In 1918, Western Galicia became a part of the restored Republic of Poland, while the local Ukrainian population briefly declared the independence of Eastern Galicia as the West Ukrainian People's Republic. These competing claims lead to the Polish-Ukrainian War. Upon reclaiming its former territories and seeing a much greater threat from the Communist Russia Poland made common cause with Ukrainian administration in Kiev, the Ukrainian People's Republic against Bolshevist Russia. During the Polish-Soviet War a short-lived Galician SSR in Ternopil was established. Eventually, the whole of the province was recaptured by Poles and divided into four voivodeships, with capitals in Kraków, Lviv (Lwów), Ternopil (Tarnopol) and Stanyslaviv (Stanisławów).

The Ukrainians of the former eastern Galicia and the neighbouring province of Volhynia, made up about 15% of the Second Polish Republic population, and were its largest minority. Poland's annexation of Eastern Galicia, never accepted as legitimate by some Ukrainians, was internationally recognized in 1923. This attitude, among other local problems, contributed to growing tensions between the Polish government and the Ukrainian population, eventually giving the rise to the militant underground Organization of Ukrainian Nationalists.

In the western part of Galicia, Rusyn Lemkos formed the Lemko-Rusyn Republic in 1918, initially attempting to unite with Russia, instead of Ukraine. As this was impossible, they later attempted to unite with Rusyns from the area south of the Carpathians, in an attempt to join Czechoslovakia as a third ethnic entity. This effort was suppressed by the Polish government in 1920, and the area was incorporated into Poland. The leaders of the republic were tried by the Polish government, but were acquitted.

Second World War and Distrikt Galizien

In 1939 the Supreme Command of the Wehrmacht approved a plan Fall Weiß (1939) with details of future attack on Poland. In the plan, military brigades from Galicia played the role of a Fifth column, to attack and demoralize the Polish Army in the rear, if resistance from Polish troops were stronger than expected.[3] In early summer of 1939, Germans (Wilhelm Canaris, Erwin von Lahousen), with the support of activists from OUN (Richard Yary), created a Ukrainian Legion under command of Roman Sushko, that had training camps in Germany, Austria (Saubersdorf, Kirchhoff) and Slovakia. With the help of the Ukrainian Legion, German intelligence Abwehr planned, after the defeat of Poland, to create a pro-German Ukrainian state in Galicia and Volhynia. From intelligence reports, the USSR was aware of these plans and actively tried to counteract them in diplomatic negotiations. Finally, in the immediate diplomatic prelude to the Second World War, the Molotov-Ribbentrop pact was signed, which divided Poland roughly along the Curzon line. According to its terms, Germany had to scrap its original plan for the Ukrainian Legion. After September 17, 1939, all territory east of the San, Bug and Neman rivers, approximating the former territory of East Galicia, was annexed into the USSR. This territory was divided into four administrative districts (oblasts): Lviv, Stanislav, Drohobych and Ternopil (the latter including parts of Volhynia) of the Soviet Republic of Ukraine.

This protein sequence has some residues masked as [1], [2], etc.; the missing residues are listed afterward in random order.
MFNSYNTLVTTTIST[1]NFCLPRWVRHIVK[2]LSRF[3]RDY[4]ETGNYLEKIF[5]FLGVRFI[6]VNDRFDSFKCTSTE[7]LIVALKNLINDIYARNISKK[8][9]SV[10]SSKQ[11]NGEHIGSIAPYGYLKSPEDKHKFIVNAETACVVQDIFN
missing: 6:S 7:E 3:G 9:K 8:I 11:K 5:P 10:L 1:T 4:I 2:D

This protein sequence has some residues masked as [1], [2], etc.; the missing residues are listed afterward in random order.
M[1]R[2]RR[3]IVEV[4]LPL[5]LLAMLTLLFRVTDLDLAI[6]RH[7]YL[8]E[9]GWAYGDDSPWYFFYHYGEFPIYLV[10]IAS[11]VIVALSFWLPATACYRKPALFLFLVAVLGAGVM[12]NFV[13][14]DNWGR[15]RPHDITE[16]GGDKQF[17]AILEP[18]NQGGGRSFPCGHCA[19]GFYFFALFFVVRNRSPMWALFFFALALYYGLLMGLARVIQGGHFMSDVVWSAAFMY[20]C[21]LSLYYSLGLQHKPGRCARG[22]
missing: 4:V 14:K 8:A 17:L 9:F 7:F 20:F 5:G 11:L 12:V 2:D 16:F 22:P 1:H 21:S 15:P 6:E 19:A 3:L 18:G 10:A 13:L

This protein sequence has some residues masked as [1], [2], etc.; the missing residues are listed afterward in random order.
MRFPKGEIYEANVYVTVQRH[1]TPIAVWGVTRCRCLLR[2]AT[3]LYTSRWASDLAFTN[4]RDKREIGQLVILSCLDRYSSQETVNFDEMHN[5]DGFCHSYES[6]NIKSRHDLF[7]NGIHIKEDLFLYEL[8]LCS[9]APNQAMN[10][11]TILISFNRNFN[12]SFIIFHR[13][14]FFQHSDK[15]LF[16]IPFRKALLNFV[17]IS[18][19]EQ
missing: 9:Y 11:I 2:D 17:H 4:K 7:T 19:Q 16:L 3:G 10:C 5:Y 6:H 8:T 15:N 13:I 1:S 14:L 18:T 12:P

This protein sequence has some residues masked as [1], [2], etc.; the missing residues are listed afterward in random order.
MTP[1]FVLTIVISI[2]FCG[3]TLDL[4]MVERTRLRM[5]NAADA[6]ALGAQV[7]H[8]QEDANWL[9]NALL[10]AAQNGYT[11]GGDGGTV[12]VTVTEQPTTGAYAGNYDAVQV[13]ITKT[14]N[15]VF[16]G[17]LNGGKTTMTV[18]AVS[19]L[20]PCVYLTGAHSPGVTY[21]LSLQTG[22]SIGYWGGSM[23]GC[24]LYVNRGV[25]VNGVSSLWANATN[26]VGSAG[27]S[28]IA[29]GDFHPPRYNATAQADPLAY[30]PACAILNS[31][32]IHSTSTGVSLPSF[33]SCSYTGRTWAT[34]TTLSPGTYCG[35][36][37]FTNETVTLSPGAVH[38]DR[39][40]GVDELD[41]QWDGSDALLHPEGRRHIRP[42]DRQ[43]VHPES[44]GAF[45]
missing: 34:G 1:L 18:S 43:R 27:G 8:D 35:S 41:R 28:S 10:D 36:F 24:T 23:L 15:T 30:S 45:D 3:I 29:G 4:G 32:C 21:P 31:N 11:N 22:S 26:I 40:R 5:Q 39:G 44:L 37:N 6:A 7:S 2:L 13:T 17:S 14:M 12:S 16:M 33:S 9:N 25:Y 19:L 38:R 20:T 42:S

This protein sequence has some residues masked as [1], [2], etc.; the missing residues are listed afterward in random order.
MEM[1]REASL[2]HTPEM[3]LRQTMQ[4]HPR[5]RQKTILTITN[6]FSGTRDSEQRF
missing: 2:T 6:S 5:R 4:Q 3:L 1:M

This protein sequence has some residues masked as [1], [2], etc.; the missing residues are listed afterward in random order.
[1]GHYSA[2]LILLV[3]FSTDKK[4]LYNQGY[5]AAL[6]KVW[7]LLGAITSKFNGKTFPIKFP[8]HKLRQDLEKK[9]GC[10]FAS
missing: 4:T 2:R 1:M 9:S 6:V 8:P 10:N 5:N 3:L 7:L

The period 1939 to 1941 is as controversial as the basis of USSR's legitimacy for its annexation. Whilst part of Jewish population did rejoice, at least initially, that they were part of a nation that at least respected their national identity, Soviet repression made soon the absolute majority feel otherwise. Jews who did not adopt Soviet citizenship were deported to Siberia and the north-east of European Russia.[4]

In 1940–1941, the Soviet authorities conducted four mass deportations from the eastern part of the Second Polish Republic, inhabited by Ukrainians, Belarusians, Jews, Lithuanians, Russians, Germans, Czechs, and Armenians, along with Poles. Approximately 335,000 Polish citizens were carried out and deported to Siberia, Kazakhstan, and the north-east of European Russia, by the NKVD. According to general Vasily Khristoforov, the director of the FSB archives in Moscow, exactly 297,280 Polish citizens were deported in 1940.[5]

The total number of deportees from Western Ukraine was 198,536 people - it should be treated as the minimum of documented casualties:

  • February 1940 – 89,062 people (approximately 84.8% Poles, 13.8% Ukrainians, 1.4 % Jews and others) deported to the north-east of European Russia, Siberia, and Kazakhstan;